After 1994, we began the process of creating a new contemporary heritage as a nation struggling to free itself of the burden of a painful past. And while it was difficult, we have made significant strides. Yes, we do still face challenges rooted in the past: institutional and structural violence; race and diversity-related issues; intercultural and intergroup conflicts; crime and violence against men, women, and children; corruption at various levels of governance; and others. We are also faced with ‘newer’ challenges as a country that is part of the globalised world. Poverty, inequality, unemployment, slow economic growth, and ailing infrastructure are all contemporary problems, some of them rooted in the past, others the product of the contemporary context. 

What can we learn from our shared heritage of where we are now that can help us to overcome these contemporary challenges? We need to remind ourselves of what we are capable of as a nation. We have ended an oppressive regime, not once but twice. And, with all of the challenges, problems, and obstacles, we are still here.

3. The heritage of where we are going

This might sound strange, because heritage usually refers to the past and present. Rarely do we speak of heritage in a future-oriented context. However, as a nation, given our past and given our present, where we come from and where we are now determines where we are going. 

As South Africans, we need to ask the question: where do we want to go? Are we heading in that direction? If not, how do we change course so that we do go in the right direction? I have no simple answer. But what I can suggest is that it should start with critical self-reflection, both individually and collectively. We also need to ask ourselves what legacy we want to leave for future generations. Do we want them to still be struggling with the same problems and challenges that we are dealing with right now? Or do we want to leave them a legacy of a nation that stood up to its challenges, took ownership of them, and found a way to overcome them?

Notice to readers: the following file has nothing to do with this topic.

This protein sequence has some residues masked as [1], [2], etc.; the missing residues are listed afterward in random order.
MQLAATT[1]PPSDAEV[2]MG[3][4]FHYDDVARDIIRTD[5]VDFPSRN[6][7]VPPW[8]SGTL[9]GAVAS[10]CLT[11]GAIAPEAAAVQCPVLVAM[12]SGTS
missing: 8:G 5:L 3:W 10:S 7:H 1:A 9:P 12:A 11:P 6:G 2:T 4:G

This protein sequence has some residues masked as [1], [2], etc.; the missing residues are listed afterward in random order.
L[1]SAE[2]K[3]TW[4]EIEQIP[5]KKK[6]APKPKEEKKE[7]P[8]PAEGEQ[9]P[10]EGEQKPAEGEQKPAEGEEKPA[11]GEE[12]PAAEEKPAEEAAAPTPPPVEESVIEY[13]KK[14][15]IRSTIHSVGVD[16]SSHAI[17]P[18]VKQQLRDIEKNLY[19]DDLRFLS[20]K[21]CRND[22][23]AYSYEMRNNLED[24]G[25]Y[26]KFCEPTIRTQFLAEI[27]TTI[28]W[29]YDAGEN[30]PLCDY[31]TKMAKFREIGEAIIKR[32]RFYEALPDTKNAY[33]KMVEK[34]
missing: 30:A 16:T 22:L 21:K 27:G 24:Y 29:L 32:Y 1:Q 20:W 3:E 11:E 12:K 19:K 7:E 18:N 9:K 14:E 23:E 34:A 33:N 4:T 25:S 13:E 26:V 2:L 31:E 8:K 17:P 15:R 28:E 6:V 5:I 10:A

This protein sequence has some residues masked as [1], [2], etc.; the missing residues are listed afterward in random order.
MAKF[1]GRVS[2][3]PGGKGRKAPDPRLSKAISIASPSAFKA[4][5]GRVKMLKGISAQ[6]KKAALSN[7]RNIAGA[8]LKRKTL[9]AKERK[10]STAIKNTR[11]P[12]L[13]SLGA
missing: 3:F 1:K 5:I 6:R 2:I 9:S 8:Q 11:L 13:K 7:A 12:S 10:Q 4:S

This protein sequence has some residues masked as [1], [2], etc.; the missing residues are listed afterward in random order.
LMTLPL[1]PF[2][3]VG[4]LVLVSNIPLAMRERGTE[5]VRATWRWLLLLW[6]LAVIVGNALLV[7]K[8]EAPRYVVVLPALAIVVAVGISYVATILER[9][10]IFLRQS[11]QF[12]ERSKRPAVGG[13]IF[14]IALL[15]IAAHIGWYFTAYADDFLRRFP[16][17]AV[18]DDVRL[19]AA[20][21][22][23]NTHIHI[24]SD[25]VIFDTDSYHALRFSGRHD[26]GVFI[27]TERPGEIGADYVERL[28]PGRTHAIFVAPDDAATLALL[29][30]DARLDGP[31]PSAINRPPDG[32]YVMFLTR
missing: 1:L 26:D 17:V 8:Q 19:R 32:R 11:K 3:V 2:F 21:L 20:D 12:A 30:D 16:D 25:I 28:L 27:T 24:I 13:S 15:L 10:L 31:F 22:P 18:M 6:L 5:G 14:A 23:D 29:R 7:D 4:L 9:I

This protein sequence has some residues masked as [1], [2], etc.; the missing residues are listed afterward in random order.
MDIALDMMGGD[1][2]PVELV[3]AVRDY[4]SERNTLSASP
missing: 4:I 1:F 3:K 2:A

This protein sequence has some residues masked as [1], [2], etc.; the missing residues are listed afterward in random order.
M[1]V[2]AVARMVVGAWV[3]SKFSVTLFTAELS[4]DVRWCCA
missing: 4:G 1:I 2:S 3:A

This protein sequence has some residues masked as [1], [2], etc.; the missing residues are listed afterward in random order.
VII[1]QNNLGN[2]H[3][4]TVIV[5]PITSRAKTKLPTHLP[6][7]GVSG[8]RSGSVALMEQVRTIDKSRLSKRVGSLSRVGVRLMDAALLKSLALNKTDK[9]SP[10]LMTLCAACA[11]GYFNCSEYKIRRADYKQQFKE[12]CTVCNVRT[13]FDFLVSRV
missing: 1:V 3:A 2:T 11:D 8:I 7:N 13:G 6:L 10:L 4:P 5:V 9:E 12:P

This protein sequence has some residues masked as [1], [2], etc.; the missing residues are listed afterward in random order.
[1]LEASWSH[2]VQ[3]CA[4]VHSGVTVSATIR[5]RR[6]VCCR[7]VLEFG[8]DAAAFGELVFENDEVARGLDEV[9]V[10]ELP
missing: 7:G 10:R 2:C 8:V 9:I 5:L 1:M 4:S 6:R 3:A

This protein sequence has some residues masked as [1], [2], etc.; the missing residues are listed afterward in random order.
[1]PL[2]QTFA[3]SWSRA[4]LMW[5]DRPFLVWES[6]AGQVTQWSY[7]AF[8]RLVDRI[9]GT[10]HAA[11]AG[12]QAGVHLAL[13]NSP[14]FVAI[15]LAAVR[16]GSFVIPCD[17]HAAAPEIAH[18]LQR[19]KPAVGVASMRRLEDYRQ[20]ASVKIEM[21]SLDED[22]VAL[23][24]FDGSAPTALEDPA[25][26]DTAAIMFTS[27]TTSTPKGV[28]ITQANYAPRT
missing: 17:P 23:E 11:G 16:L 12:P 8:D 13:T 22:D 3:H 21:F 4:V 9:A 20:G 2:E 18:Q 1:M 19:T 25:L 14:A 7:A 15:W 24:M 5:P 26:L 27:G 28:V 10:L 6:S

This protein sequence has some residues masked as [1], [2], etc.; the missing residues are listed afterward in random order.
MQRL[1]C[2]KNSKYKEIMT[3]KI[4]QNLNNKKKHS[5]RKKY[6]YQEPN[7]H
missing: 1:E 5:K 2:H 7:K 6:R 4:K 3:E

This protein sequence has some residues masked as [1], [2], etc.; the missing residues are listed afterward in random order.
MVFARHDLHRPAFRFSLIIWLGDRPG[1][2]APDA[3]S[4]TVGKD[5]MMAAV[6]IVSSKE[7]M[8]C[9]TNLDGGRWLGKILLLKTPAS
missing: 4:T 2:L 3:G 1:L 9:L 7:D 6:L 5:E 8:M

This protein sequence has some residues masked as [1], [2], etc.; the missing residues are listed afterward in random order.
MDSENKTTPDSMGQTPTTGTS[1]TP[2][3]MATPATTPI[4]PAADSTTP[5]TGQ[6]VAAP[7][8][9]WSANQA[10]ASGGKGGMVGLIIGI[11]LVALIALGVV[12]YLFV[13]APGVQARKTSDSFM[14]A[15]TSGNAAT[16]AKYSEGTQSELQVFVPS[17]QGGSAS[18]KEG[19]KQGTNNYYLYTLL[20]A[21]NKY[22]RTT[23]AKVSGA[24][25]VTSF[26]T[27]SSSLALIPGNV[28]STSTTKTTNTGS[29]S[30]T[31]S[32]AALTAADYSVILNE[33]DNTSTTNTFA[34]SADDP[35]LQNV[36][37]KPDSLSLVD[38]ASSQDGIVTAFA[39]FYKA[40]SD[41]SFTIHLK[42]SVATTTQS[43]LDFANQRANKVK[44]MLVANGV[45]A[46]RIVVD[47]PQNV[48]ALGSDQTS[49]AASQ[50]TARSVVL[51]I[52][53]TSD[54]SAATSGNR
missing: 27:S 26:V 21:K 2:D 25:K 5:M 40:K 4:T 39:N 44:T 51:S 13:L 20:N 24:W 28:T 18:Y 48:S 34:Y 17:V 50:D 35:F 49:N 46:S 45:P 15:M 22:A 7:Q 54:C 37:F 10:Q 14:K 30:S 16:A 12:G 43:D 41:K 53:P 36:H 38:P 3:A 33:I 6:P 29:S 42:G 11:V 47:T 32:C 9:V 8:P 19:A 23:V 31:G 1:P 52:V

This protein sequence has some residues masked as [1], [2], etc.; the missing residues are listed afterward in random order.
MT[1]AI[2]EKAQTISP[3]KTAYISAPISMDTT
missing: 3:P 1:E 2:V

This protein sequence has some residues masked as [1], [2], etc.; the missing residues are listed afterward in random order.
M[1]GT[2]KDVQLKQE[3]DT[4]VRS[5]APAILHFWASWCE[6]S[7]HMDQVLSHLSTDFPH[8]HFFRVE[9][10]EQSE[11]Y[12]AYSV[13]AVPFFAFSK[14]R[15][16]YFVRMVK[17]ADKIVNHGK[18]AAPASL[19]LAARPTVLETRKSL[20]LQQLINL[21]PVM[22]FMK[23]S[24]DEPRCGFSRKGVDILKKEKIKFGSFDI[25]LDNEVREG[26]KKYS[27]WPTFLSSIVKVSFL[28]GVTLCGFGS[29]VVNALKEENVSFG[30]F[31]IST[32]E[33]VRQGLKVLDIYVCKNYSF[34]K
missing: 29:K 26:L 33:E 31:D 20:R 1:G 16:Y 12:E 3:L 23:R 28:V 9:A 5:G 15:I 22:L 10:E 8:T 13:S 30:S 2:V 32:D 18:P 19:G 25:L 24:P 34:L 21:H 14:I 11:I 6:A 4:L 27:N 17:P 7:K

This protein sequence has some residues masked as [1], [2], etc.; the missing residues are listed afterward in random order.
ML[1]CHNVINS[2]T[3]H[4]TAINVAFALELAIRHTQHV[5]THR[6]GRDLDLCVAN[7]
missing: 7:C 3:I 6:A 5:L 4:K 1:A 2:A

A globally devastating pandemic. A painful past. A present wrought with seemingly insurmountable obstacles. As a South African, as a child of the soil, I know that as a nation we can overcome, and we can emerge better and stronger. That is our heritage. The heritage of hope.

 

Opinion article by Prof Theodore Petrus, Department of Anthropology, University of the Free State 

News Archive

Science is diversifying the uses of traditional medicines
2017-07-17

Description: Dr Motlalepula Matsabisa  Tags: traditional medicines, Indigenous Knowledge Systems, Dr Motlalepula Matsabisa, Malaria, priority disease  

Dr Motlalepula Matsabisa.
Photo: Anja Aucamp

According to the World Health Organisation, a large majority of the African population are making use of traditional medicines for health, socio-cultural, and economic purposes. In Africa, up to 80% of the population uses traditional medicines for primary healthcare.